Welcome to Messiah!

Messiah is a community of Christians seeking to live face to face with God, with our brothers and sisters in Christ, and with the most vulnerable. Our faith and our life are rooted in the central Christian practices of every time and place: worship, prayer, celebrating holy baptism and holy communion, helping children grow in faith and knowledge, ministering to our community and the world, speaking for justice and wholeness in our lives and in the world, and inviting anyone to come and be a part of it all. 

We worship at three times every weekend: 

On Saturdays at 5 p.m. we celebrate Holy Communion in a casual, intimate atmosphere with piano and hymns. This service takes place in our Luther Center and lasts about 50 minutes.

On Sundays at 8 a.m. we celebrate Holy Communion with a diverse mix of music and instruments. This service takes place in our sanctuary and lasts about one hour.

On Sundays at 9:30 a.m. we celebrate Holy Communion with a diverse mix of music and instruments. From the second weekend in September until Memorial Day, Sunday School begins after the children's sermon. This service takes place in our sanctuary and lasts about one hour and ten minutes. 

Additionally, on the first Wednesday of every month at 10:30 a.m. we celebrate Holy Communion at Wauconda Care and Rehabilitation Center.

You are welcome here, because God welcomes you. 

What's Happening Right Now

Sign up to help out with PADS!

Our new season of PADS--Providing Advocacy, Dignity, and Shelter--is starting up soon! You can sign up here to take a shift with this powerful ministry with homeless adults.

Our first Day of Sunday School is September 9. Sunday School, for children ages 3 through 5th grade, begins in worship each week at 9:30am. To register for Sunday School click here for the form. Contact our Christian Education Director, Kristin Isom for more information.

Calling all Middle Schoolers!

Join us for Pathway, Messiah's 3-year Confirmation program designed to prepare middle school students to affirm the promises to affirm the promises that were made for them in Baptism. Wednesday nights during the school year we enjoy Bible lessons, games, retreats, service projects, and small groups.

To register for Pathway click here for the form. Contact our Youth Ministry Director, Jessica Wallwin for more information.

Join our email list for more updates (2-3 times per month).

Click here for a full calendar of events.

Message from the Pastor: Bread and Life

In early July, I had the chance to spend a few days camping in California with old friends and their families. I do not excel at camping--I feel like Paul Bunyan himself if I can manage to get a tent upright and run my camp stove without making myself dizzy from the fumes. But luckily for me, several of these friends do excel at camping. In particular they are ambitious camp cooks. One night we enjoyed a peach cobbler baked in a cast-iron oven set among the campfire coals. It was beautiful.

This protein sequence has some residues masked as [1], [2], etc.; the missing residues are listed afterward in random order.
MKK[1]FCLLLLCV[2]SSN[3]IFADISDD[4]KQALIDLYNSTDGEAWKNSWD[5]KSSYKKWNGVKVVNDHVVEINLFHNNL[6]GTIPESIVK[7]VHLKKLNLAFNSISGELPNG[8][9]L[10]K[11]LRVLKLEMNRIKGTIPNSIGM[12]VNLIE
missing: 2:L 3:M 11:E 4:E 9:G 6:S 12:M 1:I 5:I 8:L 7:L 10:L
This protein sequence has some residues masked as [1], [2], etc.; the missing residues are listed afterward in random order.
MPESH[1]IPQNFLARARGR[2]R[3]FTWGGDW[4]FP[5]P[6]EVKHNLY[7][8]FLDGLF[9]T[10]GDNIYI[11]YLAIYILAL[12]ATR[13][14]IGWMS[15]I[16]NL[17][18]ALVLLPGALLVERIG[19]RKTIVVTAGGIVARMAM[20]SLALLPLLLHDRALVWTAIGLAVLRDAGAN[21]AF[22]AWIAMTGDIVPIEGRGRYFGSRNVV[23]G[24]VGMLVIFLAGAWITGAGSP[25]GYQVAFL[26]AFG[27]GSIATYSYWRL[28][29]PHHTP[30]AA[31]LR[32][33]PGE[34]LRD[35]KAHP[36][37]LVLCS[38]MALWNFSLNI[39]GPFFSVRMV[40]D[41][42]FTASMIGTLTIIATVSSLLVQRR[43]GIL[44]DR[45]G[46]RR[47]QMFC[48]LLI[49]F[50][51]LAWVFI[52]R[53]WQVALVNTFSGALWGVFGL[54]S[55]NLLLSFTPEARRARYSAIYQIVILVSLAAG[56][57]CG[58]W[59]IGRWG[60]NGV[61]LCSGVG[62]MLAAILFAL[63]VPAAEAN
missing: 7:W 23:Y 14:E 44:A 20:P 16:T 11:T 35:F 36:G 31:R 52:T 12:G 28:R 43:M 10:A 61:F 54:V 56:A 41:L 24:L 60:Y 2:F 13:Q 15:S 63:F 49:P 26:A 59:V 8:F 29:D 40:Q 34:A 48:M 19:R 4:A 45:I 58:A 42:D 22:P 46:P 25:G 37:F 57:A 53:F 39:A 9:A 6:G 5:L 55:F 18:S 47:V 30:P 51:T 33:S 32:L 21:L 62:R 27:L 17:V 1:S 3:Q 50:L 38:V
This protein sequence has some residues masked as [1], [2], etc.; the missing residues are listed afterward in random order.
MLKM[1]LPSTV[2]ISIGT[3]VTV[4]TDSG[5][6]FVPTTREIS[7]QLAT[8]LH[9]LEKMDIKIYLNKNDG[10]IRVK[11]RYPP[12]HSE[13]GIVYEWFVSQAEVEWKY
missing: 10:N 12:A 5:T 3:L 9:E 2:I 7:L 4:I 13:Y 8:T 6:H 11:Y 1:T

Despite decades of (indoor, decently-equipped) cooking, I have never stopped marveling at what happens to flour when you mix it with water and yeast or baking soda, and apply heat to it. It becomes something entirely different and unexpected: bread. It's a gift of God in the wheat, a marvel of human ingenuity in the making, and a blessing for a community in the eating. Maybe that's part of why I don't share the fear and dismay many pastors experience when they get to August every third year and we hear, for five weeks, Jesus talking about himself as the Bread of Life. If you can find fifteen minutes, I encourage you to read the whole story--it's the sixth chapter of the Gospel of John. We get it bit by bit (slice by slice?) in worship, starting with the miracle of feeding the multitude, and ending with Jesus being abandoned by all but his most devoted followers.

In this chapter, over these coming weeks, we hear about the ordinary human need for bodily food and about the extraordinary human need for a world redeemed and life everlasting. Joining these needs is Jesus. Himself an ordinary human being of Nazareth, born under the Law of God and the covenant of God's promises, he is also the Son of God. He feeds the hungry and heals the sick, and at the same time reveals the Kingdom where none will hunger or suffer. Simple needs--like hunger--and simple gifts--like the miracle of bread--make plain the greater things God has in store for those who love him.

We have the chance to learn this every time we share a meal, every time we extend ourselves to help someone eat (as we've been part of doing all summer with the Summer Lunch Program), and every time we experience our hunger for life. Together we'll hear these words in August, and pray that God will open our ears and our hearts (and, yes, our stomachs) to receive them. See you in church!